Another way to see how Lehrer’s specific contrast doesn’t make sense, is to note how it splits up the hina purpose clauses of v. 14. Paul says that "Christ redeemed us" with a double purpose in mind: "in order that [hina] the blessing given to Abraham might come to the Gentiles through Christ Jesus," and "so that [hina] by faith we might receive the promise of the Spirit." Since according to Ga 3:8-9 the Abrahamic blessing is justification itself, on Lehrer’s view Christ redeemed Jews in order to justify Gentiles, so that Jews might receive the Spirit. But why do Jews specifically need to be redeemed, in order for Gentiles to be justified? Does it not make much more sense to think that Gentiles need to be redeemed in order for Gentiles to be justified? And why do Gentiles specifically need to be justified, in order for Jews to receive the Spirit? The fact of the matter is that the same people are redeemed, justified, and indwelt by the Spirit; this is Paul’s consistent teaching throughout his letters. By importing a contrast between Jews and Gentiles in Ga 3:13-14, Lehrer turns the passage into a big puzzle.
Fifth, Lehrer says Paul’s argument in Ga 3:10-14 ‘echoes’ his argument in Eph 2:11-19. But they are two completely different arguments. In Ga 3, the argument is that the law is a tutor that reveals our sin and leads us to Christ. In Eph 2, the argument is that the law is a barrier that divides Jews and Gentiles. If anything, the function of the law in Ga 3 as that which reveals our sin and need of Christ only supports the relevance of that law to Gentiles. Paul argues in Ga 3:21 that the law is not ‘opposed to the promises of God’. The law is not a source of righteousness that competes with what can be obtained from the promise. And how do we know this? Because "the Scripture declares that the whole world [ta panta] is a prisoner of sin" (Ga 3:22).
Sixth, Lehrer cites Ga 3:22, "But the Scripture declares that the whole world is a prisoner of sin," and comments: "The Mosaic Law placed all who were under it under the power of sin." Lehrer is right to correlate the condemning power of the law with those who were under the law. But (as we just saw above) Paul’s statement is that the whole world is a prisoner of that sin which the law reveals. Lehrer reads into v. 22 an exclusively Jewish context, despite the fact that Paul is talking about all men.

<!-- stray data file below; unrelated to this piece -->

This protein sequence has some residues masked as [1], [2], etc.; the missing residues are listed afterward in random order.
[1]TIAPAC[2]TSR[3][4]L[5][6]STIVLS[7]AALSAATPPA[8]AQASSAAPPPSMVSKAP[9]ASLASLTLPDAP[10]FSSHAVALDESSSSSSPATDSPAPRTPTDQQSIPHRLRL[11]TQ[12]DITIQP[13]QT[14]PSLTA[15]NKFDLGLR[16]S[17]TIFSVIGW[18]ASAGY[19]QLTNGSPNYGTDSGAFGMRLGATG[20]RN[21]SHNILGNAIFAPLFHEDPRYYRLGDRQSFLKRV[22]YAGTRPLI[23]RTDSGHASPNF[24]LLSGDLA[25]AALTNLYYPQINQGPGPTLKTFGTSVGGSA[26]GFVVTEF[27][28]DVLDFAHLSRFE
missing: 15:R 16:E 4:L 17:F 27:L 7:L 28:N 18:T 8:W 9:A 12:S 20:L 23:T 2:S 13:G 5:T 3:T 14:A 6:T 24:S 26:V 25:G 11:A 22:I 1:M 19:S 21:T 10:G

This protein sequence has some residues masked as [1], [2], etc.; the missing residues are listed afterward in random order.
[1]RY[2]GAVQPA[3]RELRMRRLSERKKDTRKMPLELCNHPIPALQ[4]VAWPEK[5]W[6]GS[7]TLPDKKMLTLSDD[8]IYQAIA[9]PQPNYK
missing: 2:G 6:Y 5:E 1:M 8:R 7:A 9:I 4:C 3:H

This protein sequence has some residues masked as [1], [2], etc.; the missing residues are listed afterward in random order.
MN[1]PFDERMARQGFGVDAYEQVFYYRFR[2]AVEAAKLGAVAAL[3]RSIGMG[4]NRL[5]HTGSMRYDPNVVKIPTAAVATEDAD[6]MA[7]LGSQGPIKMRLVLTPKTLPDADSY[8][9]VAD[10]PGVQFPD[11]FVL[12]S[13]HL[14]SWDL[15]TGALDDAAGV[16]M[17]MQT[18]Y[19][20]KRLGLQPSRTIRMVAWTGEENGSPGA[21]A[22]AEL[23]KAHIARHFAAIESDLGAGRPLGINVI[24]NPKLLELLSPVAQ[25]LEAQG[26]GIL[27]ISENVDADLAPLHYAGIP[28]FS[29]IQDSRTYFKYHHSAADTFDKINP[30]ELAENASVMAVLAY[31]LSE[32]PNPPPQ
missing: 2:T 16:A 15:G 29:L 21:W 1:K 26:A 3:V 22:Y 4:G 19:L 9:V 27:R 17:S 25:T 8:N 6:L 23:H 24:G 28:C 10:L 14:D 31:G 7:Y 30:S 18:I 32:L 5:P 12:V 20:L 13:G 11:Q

Seventh, Lehrer emphasises the pronouns ‘we’ and ‘us’ throughout Ga 3:23-25, in an attempt to make Paul’s readers exclusively Jewish. But this overlooks the very next verse: "26 You are all sons of God through faith in Christ Jesus, 27 for all of you who were baptized into Christ have clothed yourselves with Christ. 28 There is neither Jew nor Greek, slave nor free, male nor female, for you are all one in Christ Jesus. 29 If you belong to Christ, then you are Abraham’s seed, and heirs according to the promise." Paul’s readers were Jew, Greek, slave, free, male, female. They were not exclusively Jewish.
Eighth, Lehrer tries to make a parallel between Gal 4:4-5 and Gal 3:13-14. To be sure, both passages talk about Christ’s work of redemption. But to import a distinction between Jews and Gentiles into Gal 3:13-14 generates the implausibilities noted in the fourth point above. Alleged ‘parallels’ do not illuminate a passage if they turn it into a big puzzle.
Ninth, and finally, Lehrer overlooks the specific evidence for the Gentile readership of Galatians, found in 4:8-11. Would Paul tell Jews that they formerly ‘did not know God,’ that they ‘were slaves to those who by nature are not gods,’ that the Mosaic law was composed of ‘weak and miserable principles’? Surely he is addressing Gentiles who have escaped from pagan religion. As The Expositor’s Bible Commentary puts it, "That highly undesirable former state was also one of ignorance of the true God in which the pagans worshiped those who were not gods. The reference is clearly to the idols of paganism, which, in typically Jewish idiom, Paul terms ‘no gods.’ This ignorance was actually one cause of their bondage to paganism." And why would Paul warn Jews not to allow themselves to be circumcised (5:2-3), if Jews by definition would already be circumcised?
Clearly, the Galatians are former pagans. Just as clearly, Christ redeemed these Gentiles from the curse of the Mosaic law, by becoming a curse for them (Ga 3:13).
Last Revised: 8 May 2002